Roy Grounds initially purchased the 544 acre (224 hectares) property in May 1964, but he and Ken Myers became tenants in common with equal shares in 1966. The land, which stretched from Bithry Inlet south to Middle Beach, was predominantly covered in spotted gum and mahogany forest with an understorey of macrozamias, though much of it had been cleared to graze dairy cattle. For historical information about the property, see: http://www.environment.nsw.gov.au/resources/parks/cmpFinalPenders02Historical.pdf. By January 1965, the Myers and Grounds families were camping at Penders.BlogBithry2017-07-25 15.27.15The first structure built at Penders was a simple slab seat at The Point, affording panoramic views over the sea and entrance to Bithry Inlet (first photo) and back over the inlet to Wapengo Lake (second photo).BlogBithry2017-07-25 17.00.52BlogBithry2017-07-25 13.33.31 The seat was built from 1964-1965 from slabs, salvaged from an enormous tree felled before their arrival at Penders, with small log rounds acting as low stools and tables.BlogBithry2517-12-27 11.32.26In 1965, Roy Grounds submitted plans for a barn,which was built with the help of locals, Bob Hunter and Nev Whittle, and which Roy and his wife, Betty, then proceeded to use as a holiday house. It’s a delightful structure and is also known locally as The Tepee!BlogBithry2017-07-25 13.34.56BlogBithry2017-07-25 13.22.20 Based on a nonagon (nine sides), The Barn was built from spotted gum logs, cut on site and treated with an early version of the Tanalith process, while the floor is made of small timber rounds from off-cuts, thus reducing waste (second photo below).BlogBithry2017-07-25 13.18.00BlogBithry2017-07-25 17.12.38The walls and ceiling are formed by bright yellow blinds, which were raised and lowered with ropes and pulleys, to control light, weather and cross-ventilation and allow a harmonious union between nature and the built environment. They billow like sails in the wind and at night were a canvas for red and gold reflections from the flickering fire!BlogBithry2017-07-25 13.22.50Originally, the barn had a sod roof of yellow daisies in amongst Kikuya grass, but unfortunately, it became a home to bush rats and the weight of the roof in wet weather caused sagging of the roof and splaying of the barn supports, threatening imminent collapse! This is a photo of the original sod roof from the interpretive board.BlogBithry2517-07-25 13.05.05 It was replaced by a corrugated yellow fibreglass roof, which acted as a permanent beacon of golden light, which could be seen from Wapengo Lake, until it too was replaced with the current roof in 1993. Below is a photo of the inside of the roof:BlogBithry2017-07-25 13.22.40Inside, there was a wood stove and hot water service; a septic system; a sunken bathroom; a battery room, housing a dozen 12 volt car batteries, storing power from an 11 metre tall wind tower beyond the Point; and even a kitchen sink!BlogBithry2517-12-27 11.27.41BlogBithry2017-07-25 17.12.51 The Wind Tower was built by Nev Whittle in 1964 from untreated stringybark poles in a tripod construction, braced at intervals, with a ladder attached and 3 wind blades on the top. A 32 volt DC generator was housed in a shed at the base of the windmill, with wires leading underground to the battery room of the Barn. Water was pumped in from tanks and dams.BlogBithry2017-07-25 13.39.01Outside the Barn is a outdoor table and bench, the Marr Bench and Table, so called because they were designed and built by Marr Grounds, Roy’s son, also an architect, sculptor and educator, being the Senior Lecturer in Environmental Design and Art in the Department of Architecture at the University of Sydney until 1985. See: http://www.marrgrounds.com.au.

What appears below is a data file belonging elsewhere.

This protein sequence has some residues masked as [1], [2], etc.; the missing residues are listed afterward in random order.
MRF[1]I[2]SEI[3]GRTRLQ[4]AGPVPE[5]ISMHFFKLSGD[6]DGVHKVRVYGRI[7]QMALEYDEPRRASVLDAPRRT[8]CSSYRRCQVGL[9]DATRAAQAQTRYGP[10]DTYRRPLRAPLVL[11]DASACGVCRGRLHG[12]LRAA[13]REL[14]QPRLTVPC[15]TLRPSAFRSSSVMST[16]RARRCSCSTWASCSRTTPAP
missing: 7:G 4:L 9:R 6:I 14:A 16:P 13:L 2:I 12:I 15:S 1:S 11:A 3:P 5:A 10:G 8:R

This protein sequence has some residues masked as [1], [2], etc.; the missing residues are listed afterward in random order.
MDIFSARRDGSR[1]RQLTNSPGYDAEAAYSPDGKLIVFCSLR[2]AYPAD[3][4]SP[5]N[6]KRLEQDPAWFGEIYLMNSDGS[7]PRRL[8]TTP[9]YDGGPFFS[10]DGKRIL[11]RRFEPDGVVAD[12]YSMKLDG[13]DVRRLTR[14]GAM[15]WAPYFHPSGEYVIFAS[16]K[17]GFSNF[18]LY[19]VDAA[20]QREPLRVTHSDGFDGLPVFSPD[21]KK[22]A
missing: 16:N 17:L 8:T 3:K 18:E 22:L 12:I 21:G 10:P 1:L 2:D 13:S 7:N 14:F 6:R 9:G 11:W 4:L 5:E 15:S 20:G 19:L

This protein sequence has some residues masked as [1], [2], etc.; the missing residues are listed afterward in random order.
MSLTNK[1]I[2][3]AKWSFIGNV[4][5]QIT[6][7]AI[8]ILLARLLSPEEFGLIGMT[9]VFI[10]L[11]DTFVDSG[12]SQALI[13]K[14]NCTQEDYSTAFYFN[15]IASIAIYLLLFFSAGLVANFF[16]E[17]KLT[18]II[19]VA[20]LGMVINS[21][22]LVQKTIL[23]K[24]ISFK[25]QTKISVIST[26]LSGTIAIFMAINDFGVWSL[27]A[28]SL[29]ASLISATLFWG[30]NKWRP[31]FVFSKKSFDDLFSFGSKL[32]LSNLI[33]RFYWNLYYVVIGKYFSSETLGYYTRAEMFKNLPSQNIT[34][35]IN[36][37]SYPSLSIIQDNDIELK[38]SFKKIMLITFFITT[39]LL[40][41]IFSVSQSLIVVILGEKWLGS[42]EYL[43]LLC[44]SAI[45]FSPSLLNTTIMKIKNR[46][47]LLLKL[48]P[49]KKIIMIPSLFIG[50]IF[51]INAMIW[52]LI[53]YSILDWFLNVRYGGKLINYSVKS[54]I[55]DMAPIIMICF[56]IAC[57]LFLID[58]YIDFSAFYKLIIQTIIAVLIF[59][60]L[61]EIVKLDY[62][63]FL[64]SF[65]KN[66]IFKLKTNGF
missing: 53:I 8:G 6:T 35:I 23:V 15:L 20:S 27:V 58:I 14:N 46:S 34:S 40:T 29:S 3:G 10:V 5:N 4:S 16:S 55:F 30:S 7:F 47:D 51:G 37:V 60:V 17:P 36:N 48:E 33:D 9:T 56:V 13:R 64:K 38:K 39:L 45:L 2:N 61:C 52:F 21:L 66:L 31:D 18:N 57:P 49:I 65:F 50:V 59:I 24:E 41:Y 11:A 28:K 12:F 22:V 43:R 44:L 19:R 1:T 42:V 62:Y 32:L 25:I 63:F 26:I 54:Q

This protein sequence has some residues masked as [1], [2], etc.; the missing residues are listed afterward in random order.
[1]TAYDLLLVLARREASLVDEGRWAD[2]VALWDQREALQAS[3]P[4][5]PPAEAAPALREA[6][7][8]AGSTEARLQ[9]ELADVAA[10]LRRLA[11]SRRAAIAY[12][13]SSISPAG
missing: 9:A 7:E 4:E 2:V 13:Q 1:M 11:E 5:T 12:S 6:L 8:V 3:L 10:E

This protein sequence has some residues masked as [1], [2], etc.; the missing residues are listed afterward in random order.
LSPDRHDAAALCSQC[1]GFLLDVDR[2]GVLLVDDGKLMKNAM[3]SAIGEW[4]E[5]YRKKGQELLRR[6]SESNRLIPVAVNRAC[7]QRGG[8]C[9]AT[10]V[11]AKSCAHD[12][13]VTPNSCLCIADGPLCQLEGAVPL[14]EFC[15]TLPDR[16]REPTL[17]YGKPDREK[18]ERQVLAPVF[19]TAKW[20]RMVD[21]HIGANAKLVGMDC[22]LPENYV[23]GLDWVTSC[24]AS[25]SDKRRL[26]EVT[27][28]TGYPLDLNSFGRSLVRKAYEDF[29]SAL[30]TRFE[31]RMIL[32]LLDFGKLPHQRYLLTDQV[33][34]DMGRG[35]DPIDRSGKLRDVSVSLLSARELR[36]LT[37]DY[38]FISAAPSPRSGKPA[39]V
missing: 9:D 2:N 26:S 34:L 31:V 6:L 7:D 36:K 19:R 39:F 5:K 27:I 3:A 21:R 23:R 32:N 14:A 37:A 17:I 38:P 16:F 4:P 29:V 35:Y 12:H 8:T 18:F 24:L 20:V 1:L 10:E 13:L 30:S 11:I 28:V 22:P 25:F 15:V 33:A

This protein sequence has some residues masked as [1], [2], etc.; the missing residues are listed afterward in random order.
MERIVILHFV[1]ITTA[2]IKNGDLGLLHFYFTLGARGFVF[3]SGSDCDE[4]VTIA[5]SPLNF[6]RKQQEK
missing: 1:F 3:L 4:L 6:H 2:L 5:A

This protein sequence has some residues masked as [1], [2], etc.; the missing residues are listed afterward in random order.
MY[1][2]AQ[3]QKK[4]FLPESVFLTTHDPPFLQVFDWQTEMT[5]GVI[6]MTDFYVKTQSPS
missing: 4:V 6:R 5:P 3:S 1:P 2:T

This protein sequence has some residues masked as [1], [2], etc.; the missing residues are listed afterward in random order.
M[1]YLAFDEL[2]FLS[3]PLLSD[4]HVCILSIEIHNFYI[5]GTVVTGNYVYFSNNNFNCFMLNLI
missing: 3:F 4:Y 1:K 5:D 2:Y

BlogBithry2017-07-25 16.21.07BlogBithry2017-07-25 16.30.12 We ate our picnic there, accompanied by a rather quiet swamp wallaby.BlogBithry2017-07-25 16.30.37BlogBithry2017-07-25 16.30.47Nearby  is the Bum Seat, also designed by Marr, another wonderful spot to dream and contemplate and admire the stunning Bithry Inlet! The Bum Seat is a simple timber slab, inscribed with the imprints of two large and two smaller female and male bottoms. Marr also erected a number of statues around the grounds, as well as a few utility buildings.BlogBithry2517-12-27 11.22.41BlogBithry2017-07-25 17.12.11BlogBithry2017-07-25 13.18.48The nearby Geodesic Dome was constructed by Roy after the Barn to house his carpentry tools and then, Betty’s vegetable and herb garden.BlogBithry2017-07-25 13.17.45 Its form is based on the repetitive use of a single geometric shape, the triangle, with the three ends of tanalith-treated saplings, each meeting another 5 triangles, the hub giving the dome its structural stability and protected by galvanised Tomlin garbage tin lids. Eighty percent of the dome was enclosed using panels of yellow sail cloth, the north facing aspect glazed with clear acrylic and was heated by the battery system, allowing the cultivation of pawpaws!BlogBithry2517-12-27 11.42.12Being passionate about conservation and environment, the Myers and Grounds planted many trees to revegetate the previously logged site and  in 1966, started a small scale commercial timber production, using a Tanalith treatment process (using Copper azole). See: https://en.wikipedia.org/wiki/Wood_preservation. By the mid-1970s, eucalypt plantations were established on one third of the property, being cared for and maintained by John and Mary Cremerius, who were originally employed to clean up the degraded site, with a team of seven foresters under the supervision of Lindsay Pryor, a botanist and expert in eucalyptus taxonomy, who founded the Australian National Botanic Garden. By 1982, there were 1050 trees planted to each hectare and today, there are over 60 000 trees in various stages of growth.BlogBithry2017-07-25 15.30.23BlogBithry2017-07-25 14.00.59The Myer House was designed by Sir Roy Grounds for Ken and his first wife, Prue, and their five children, and built between 1969 and 1970 by Kingsley Koellner, with the help of George Hoylands, of Bega. Below are some photos of the Myer House and Precinct, including the tennis court, outdoor table and path down to the beach.BlogBithry2017-07-25 13.07.06BlogBithry2017-07-25 13.07.21BlogBithry2017-07-25 13.09.42BlogBithry2017-07-25 17.19.29 Ken and Prue divorced in 1977, Ken remarrying a Japanese artist, Yasuko Hiraoka (1945-1992), later that year. Ken and Yasuko modified the house by adding a series of infilled spaces to the perimeter verandah. They also moved the kitchen from the entrance hall, which was refitted to allow the Japanese practice of removing one’s shoes before entering the house.BlogBithry2017-07-25 13.08.53BlogBithry2017-07-25 17.18.39Yasuko shared Ken’s passion for the natural world, working on the vegetables and herbs, while Ken pruned the fruit trees and roses.BlogBithry2017-07-25 15.42.17 I love the netted Orchard with its huge old camellias and old gnarled fruit trees,